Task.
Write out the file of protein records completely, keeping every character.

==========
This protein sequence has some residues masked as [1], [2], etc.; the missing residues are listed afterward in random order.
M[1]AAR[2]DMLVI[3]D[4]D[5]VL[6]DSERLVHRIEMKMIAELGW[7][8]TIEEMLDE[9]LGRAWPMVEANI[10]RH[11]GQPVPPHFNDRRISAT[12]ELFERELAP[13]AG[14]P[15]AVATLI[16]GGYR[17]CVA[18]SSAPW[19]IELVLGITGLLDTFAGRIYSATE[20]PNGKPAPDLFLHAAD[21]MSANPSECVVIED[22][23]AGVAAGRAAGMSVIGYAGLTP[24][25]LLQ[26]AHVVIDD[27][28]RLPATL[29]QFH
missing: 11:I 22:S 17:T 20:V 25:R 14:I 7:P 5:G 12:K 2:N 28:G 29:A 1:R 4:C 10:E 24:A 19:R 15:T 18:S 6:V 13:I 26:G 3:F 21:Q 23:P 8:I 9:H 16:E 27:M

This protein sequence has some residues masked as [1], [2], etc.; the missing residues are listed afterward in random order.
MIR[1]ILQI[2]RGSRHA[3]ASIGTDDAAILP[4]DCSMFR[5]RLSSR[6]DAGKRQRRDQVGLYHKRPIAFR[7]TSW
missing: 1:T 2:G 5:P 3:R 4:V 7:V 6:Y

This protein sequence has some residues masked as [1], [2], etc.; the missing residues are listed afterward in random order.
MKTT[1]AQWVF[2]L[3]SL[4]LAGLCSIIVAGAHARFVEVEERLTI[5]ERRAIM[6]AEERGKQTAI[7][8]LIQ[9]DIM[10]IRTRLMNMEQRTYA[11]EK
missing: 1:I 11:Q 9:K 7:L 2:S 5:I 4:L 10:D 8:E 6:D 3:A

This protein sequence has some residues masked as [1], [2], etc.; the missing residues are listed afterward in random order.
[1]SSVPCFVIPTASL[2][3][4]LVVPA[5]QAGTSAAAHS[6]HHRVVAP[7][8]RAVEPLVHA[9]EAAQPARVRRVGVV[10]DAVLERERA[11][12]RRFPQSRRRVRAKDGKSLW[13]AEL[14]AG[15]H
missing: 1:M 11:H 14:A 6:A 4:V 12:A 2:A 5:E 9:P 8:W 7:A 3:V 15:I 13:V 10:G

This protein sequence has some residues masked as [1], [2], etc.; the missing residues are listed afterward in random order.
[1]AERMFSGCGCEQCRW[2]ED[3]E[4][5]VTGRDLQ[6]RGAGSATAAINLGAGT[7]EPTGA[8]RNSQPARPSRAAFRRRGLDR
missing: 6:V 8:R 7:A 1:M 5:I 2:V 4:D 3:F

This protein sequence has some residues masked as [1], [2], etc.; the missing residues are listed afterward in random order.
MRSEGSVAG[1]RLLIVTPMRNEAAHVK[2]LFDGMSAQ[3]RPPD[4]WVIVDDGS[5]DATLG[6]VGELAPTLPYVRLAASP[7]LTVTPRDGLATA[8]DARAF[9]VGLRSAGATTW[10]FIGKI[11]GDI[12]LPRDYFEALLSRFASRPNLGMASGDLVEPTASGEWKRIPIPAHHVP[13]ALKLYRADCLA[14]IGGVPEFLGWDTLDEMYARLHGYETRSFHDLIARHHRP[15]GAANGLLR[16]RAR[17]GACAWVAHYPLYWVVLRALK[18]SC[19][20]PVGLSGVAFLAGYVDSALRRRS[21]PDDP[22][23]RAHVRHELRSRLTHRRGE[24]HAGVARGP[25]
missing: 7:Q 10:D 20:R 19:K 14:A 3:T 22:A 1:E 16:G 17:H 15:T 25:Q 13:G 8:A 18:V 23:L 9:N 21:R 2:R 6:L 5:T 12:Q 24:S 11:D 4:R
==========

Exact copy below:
This protein sequence has some residues masked as [1], [2], etc.; the missing residues are listed afterward in random order.
M[1]AAR[2]DMLVI[3]D[4]D[5]VL[6]DSERLVHRIEMKMIAELGW[7][8]TIEEMLDE[9]LGRAWPMVEANI[10]RH[11]GQPVPPHFNDRRISAT[12]ELFERELAP[13]AG[14]P[15]AVATLI[16]GGYR[17]CVA[18]SSAPW[19]IELVLGITGLLDTFAGRIYSATE[20]PNGKPAPDLFLHAAD[21]MSANPSECVVIED[22][23]AGVAAGRAAGMSVIGYAGLTP[24][25]LLQ[26]AHVVIDD[27][28]RLPATL[29]QFH
missing: 11:I 22:S 17:T 20:V 25:R 14:I 7:P 5:G 12:K 2:N 28:G 29:A 1:R 4:C 10:E 24:A 19:R 15:T 18:S 6:V 13:I 26:G 3:F 21:Q 23:P 8:I 9:H 16:E 27:M

This protein sequence has some residues masked as [1], [2], etc.; the missing residues are listed afterward in random order.
MIR[1]ILQI[2]RGSRHA[3]ASIGTDDAAILP[4]DCSMFR[5]RLSSR[6]DAGKRQRRDQVGLYHKRPIAFR[7]TSW
missing: 1:T 2:G 5:P 3:R 4:V 7:V 6:Y

This protein sequence has some residues masked as [1], [2], etc.; the missing residues are listed afterward in random order.
MKTT[1]AQWVF[2]L[3]SL[4]LAGLCSIIVAGAHARFVEVEERLTI[5]ERRAIM[6]AEERGKQTAI[7][8]LIQ[9]DIM[10]IRTRLMNMEQRTYA[11]EK
missing: 1:I 11:Q 9:K 7:L 2:S 5:I 4:L 10:D 8:E 6:D 3:A

This protein sequence has some residues masked as [1], [2], etc.; the missing residues are listed afterward in random order.
[1]SSVPCFVIPTASL[2][3][4]LVVPA[5]QAGTSAAAHS[6]HHRVVAP[7][8]RAVEPLVHA[9]EAAQPARVRRVGVV[10]DAVLERERA[11][12]RRFPQSRRRVRAKDGKSLW[13]AEL[14]AG[15]H
missing: 1:M 11:H 14:A 6:A 4:V 12:A 2:A 5:E 9:P 8:W 7:A 3:V 15:I 13:V 10:G

This protein sequence has some residues masked as [1], [2], etc.; the missing residues are listed afterward in random order.
[1]AERMFSGCGCEQCRW[2]ED[3]E[4][5]VTGRDLQ[6]RGAGSATAAINLGAGT[7]EPTGA[8]RNSQPARPSRAAFRRRGLDR
missing: 6:V 8:R 7:A 1:M 5:I 2:V 4:D 3:F

This protein sequence has some residues masked as [1], [2], etc.; the missing residues are listed afterward in random order.
MRSEGSVAG[1]RLLIVTPMRNEAAHVK[2]LFDGMSAQ[3]RPPD[4]WVIVDDGS[5]DATLG[6]VGELAPTLPYVRLAASP[7]LTVTPRDGLATA[8]DARAF[9]VGLRSAGATTW[10]FIGKI[11]GDI[12]LPRDYFEALLSRFASRPNLGMASGDLVEPTASGEWKRIPIPAHHVP[13]ALKLYRADCLA[14]IGGVPEFLGWDTLDEMYARLHGYETRSFHDLIARHHRP[15]GAANGLLR[16]RAR[17]GACAWVAHYPLYWVVLRALK[18]SC[19][20]PVGLSGVAFLAGYVDSALRRRS[21]PDDP[22][23]RAHVRHELRSRLTHRRGE[24]HAGVARGP[25]
missing: 7:Q 10:D 20:R 19:K 14:A 3:T 22:A 1:E 16:G 17:H 15:T 25:Q 13:G 8:A 18:V 23:L 9:N 21:R 2:R 6:L 5:T 12:Q 24:S 11:D 4:R